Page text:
Italy Is Planning to Ban All Gambling Adverts

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Italy Ban Gambling Adverts

Italy will take severe precautionary measures to prevent minors from developing a gambling addiction by halting all sorts of betting-induced advertisements. It is said that games of chance destroy families, and that the prohibition of the ads that encourage betting should, therefore, preserve Italian integrity.

Luigi Maio, Deputy Prime Minister of Italy, delivered a speech criticizing games of fortune:

“The industry has become a bit too big, at the expense of people’s health and dignity. We’re going to cut it down in size.”

The head of the largest party in Italy’s coalition government is not satisfied with banning gambling ads only in Italy, and conveyed a sense of hope to prohibit games of chance in other European countries as well.

Gambling issues have been a matter of discussion since October 2015, when the government reported that over 1.3 million Italians had a predilection for games of chance. It was also revealed that about 12,000 people were treated for addiction. In general, a fourfold increase in addiction has been recorded over the past decade.

The suppression of adverts that promote betting is part of the Luigi Di Maio’s “Dignity Decree” program and is scheduled to go into effect in January 2019. The government is determined to forbid all sorts of betting-entailed adverts, including TV, radio, and internet promotions. The only gambling branch omitted from the ban-list is the Italy National Lottery, which can further promote its legal operation.

Companies that neglect the legislation will be charged a minimum fee of $50,000. The ruling won’t leave media giants untouched. Such advertising companies as Google and Yahoo will be compelled to either remove all gambling-related adverts or ask the Italian gambling regulator for approval. Neither scenario seems favorable for either side.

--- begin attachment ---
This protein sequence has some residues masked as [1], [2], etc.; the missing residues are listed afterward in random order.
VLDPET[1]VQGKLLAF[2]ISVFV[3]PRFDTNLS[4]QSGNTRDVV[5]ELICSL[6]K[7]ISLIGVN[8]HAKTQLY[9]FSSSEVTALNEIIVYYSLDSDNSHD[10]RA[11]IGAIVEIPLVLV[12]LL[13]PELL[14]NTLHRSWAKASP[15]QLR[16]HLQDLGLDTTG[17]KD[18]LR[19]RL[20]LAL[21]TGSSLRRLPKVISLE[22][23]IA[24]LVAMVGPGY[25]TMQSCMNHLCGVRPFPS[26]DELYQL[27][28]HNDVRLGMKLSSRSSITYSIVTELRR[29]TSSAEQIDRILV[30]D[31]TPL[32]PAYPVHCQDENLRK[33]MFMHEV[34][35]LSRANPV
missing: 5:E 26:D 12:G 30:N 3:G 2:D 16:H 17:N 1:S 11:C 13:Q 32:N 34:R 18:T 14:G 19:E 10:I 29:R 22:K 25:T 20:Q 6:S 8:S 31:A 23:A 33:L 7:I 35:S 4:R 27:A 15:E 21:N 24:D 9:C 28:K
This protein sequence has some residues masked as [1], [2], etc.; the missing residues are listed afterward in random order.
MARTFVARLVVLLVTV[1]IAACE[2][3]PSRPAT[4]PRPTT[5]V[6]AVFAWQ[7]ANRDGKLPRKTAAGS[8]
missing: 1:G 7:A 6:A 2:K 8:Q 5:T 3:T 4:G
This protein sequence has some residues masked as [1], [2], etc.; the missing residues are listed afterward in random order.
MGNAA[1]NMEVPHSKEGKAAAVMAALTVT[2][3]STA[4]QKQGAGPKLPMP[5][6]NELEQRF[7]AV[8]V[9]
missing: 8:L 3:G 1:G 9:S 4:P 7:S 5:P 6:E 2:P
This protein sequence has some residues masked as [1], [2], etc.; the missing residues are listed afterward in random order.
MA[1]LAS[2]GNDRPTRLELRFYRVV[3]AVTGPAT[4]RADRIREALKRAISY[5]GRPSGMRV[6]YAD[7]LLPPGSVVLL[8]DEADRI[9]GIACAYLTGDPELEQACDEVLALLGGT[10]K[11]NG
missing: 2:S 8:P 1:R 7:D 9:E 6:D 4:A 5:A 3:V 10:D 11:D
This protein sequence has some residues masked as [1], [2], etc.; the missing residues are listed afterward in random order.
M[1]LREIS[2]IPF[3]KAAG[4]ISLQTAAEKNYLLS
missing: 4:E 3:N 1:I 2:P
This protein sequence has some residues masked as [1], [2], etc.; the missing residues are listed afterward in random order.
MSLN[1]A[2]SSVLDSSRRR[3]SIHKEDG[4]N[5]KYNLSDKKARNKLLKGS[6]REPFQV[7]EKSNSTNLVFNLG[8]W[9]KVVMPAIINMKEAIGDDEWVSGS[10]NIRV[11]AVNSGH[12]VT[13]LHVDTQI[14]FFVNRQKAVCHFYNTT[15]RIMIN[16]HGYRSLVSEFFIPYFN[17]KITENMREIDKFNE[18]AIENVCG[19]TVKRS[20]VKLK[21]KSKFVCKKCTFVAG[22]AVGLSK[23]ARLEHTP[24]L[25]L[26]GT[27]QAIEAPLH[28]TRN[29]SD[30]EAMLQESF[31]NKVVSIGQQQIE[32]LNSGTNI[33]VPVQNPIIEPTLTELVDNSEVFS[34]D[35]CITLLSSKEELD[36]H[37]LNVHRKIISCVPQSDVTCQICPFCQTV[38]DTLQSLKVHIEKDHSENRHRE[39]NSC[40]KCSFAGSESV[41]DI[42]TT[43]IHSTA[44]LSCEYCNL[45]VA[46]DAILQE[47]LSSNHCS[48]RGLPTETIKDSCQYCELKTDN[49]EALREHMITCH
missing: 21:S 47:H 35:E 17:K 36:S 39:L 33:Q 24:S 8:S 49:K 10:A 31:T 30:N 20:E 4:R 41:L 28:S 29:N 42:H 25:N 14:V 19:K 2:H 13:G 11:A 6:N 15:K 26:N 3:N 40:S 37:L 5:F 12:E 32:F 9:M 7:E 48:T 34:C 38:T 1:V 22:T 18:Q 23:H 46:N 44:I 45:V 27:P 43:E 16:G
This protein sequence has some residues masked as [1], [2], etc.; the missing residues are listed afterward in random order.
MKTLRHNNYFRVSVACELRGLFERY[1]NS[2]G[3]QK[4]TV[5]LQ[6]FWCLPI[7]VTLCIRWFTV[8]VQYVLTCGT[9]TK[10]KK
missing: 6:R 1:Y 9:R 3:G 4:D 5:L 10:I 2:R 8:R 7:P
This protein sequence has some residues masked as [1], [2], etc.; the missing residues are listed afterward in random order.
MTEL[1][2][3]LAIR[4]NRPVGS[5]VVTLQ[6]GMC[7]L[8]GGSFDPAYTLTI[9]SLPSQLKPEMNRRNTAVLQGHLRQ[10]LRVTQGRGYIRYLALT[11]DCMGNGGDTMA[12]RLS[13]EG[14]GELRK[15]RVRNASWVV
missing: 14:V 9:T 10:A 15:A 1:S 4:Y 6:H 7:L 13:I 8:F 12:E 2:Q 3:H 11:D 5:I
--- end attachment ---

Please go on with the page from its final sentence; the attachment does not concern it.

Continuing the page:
The legislation allocates more time for the bookmaking companies with ongoing contracts. They will have to comply with the ruling right after expiry days.

All kinds of betting-related advertisements were enacted in 2009 according to the 2005 Gambling Act, and managed to remain legal for about a decade.

While most of the Italians embrace the ruling, the forthcoming legislation doesn’t go without repercussions. The economy of Italy hasn’t flourished lately, and the ban on gambling adverts is Italian soccer and Gambling Adverts Banexpected to slow down the economy’s growth. Apart from the money loss from the media advertisements, the Italian budget will significantly suffer from the lack of incoming cash from soccer, as bookmaking companies sponsor over half of the Seria A clubs. Italian soccer, in turn, will be affected too. Representatives of many football teams express concerns, including chief executive of Bologna, Claudio Fenucci who describes the ban as a “crazy” move, one that will cost soccer clubs over $100 million. Italian football received support from the opposition Forza Italia party, which considers the legislation to be “humiliating” towards Italian football fans, as their favorite teams will be short of money.

Gambling in Italy traces back to the Roman Empire, when the game then equivalent to backgammon (Ludus Duodecim Scriptorum) became the most popular game of chance among Roman legionnaires. Contemporary games of chance (like poker, roulette, and slots) have been banned and approved several times, but as for now, all forms of games of chance are legal in the Italian Republic.

Needless to say, the oncoming advertisement ban is a wakeup call for all Italian lovers of betting, as the prohibition of games of chance doesn’t seem vague anymore. Italy bans gambling? It may be plausible in the near future.

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